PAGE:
Recycling and reuse at GBD (Grønvolds Bil-Demontering AS): Sustainable electric vehicle (EV) dismantling in practice in the automotive industry.
Autoretur recently published its Environmental Report for 2022, where the figures show very good measurements for reuse. The proportion of re-use of car parts has increased significantly, with a recycling rate of almost 98%.
Car parts that are dismantled from scrapped vehicles are resold as used car parts, resulting in large reductions in CO₂ emissions. Reuse of parts of steel in 2022 saved 37,000 tonnes of CO₂ and 130 GWh.
As a central player in this circular economy, Grønvolds Demoring operates in Brumunddal; with over 1,500 insurance cars dismantled annually, they create a more sustainable car industry. Managing director Morten Dalen explains how this works in practice:
GBD has an extensive collaboration with insurance players all over the country. When a car is notified as scrap, we pay an agreed price and collect it from the insurance company. The car then becomes part of the important circular economy.
On arrival at GBD, each insurance car undergoes a careful process of environmental clean-up. First, all hazardous waste is removed, including fuel, liquids and batteries.
These materials then enter a separate cycle, so that they can be handled in a responsible and environmentally friendly way. The valley also shares:
“We were probably among the first to dismantle a Tesla in Norway. Many probably looked at us strangely and thought it was madness, but we now see that it wasn’t so stupid after all.”
This is how electric car batteries are recycled in Norway:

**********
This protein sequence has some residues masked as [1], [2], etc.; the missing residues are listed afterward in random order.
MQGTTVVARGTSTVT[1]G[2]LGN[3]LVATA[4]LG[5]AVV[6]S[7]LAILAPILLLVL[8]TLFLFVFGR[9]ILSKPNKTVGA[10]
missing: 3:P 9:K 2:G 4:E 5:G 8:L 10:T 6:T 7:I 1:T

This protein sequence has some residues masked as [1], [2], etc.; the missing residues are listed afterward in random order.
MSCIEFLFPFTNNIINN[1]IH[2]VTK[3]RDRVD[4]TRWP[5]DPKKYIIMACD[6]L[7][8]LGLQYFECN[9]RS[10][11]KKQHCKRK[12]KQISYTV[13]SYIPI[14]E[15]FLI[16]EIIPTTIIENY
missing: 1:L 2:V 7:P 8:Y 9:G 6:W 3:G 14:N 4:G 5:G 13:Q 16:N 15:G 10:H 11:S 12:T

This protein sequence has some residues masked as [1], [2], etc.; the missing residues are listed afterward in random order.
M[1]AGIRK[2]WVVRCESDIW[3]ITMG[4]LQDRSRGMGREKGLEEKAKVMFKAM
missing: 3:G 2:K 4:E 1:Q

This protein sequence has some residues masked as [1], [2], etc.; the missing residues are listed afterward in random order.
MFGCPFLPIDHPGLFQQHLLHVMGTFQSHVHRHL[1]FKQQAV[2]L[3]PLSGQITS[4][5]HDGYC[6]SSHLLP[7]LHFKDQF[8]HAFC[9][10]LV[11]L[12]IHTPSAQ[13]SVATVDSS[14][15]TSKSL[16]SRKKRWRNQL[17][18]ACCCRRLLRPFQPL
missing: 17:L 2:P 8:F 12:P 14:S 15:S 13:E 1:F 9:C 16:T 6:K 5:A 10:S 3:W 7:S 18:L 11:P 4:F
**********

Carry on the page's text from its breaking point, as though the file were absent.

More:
- The car collectors receive a wrecked car with high-energy batteries
- The car collectors take out the batteries and assess whether they should be recycled or reused
- A battery to be recycled is sent to Stena Recycling AS Batteri or Batteriretur Høyenergi AS
- Stena Recycles the battery or Batteri returns, and Høyenergi checks the status of the battery, discharges it and reuses the power
- Pick apart the battery, and the outer materials, plastic, cables, and metal, go to normal recycling
- The battery cells enter the fragmentation plant, and the valuable metals are separated out
- The valuable metals (lithium, cobalt, manganese) are reused – for example, in new batteries
An important factor for GBD is traceability. Dalen points out the importance of being able to follow the parts back to their origin. This is particularly important when it comes to electric and hybrid cars that contain valuable components, including high-capacity batteries. GBD has established a system to diagnose and create condition reports for each car that comes in, so they can ensure tracking of the parts.
Grønvolds Bil-demontering AS has thousands of parts from scrapped and condemned cars in stock. They manually decide which parts to take care of, based on value and demand. Some cars go directly to storage without parts being picked, and these are placed in a shelving system outdoors for easy access when requests for parts come in. This unique system, developed by Jan Grønvold, ensures efficiency and organization.
Jan Grønvold says:
“It’s fun when people come here to learn. We get more out of scrap cars today than a few years ago.”
When the cars on the shelves are emptied or too old, they are pressed and sent for ordinary recycling. This process ensures that even after the serviceable parts are taken care of, the rest of the car is handled responsibly.
One of the most impressive aspects of Grønvolds Bil-Demontering AS is the access they provide to customers. Every single part that is picked from the cars is quality checked, photographed and registered in an extensive database. This means that the parts are accessible to both private individuals and professional stakeholders.
Read the full report from Autoretur here.
This article originally appeared at gbd.no/elbildemontering and was translated using Google Translate.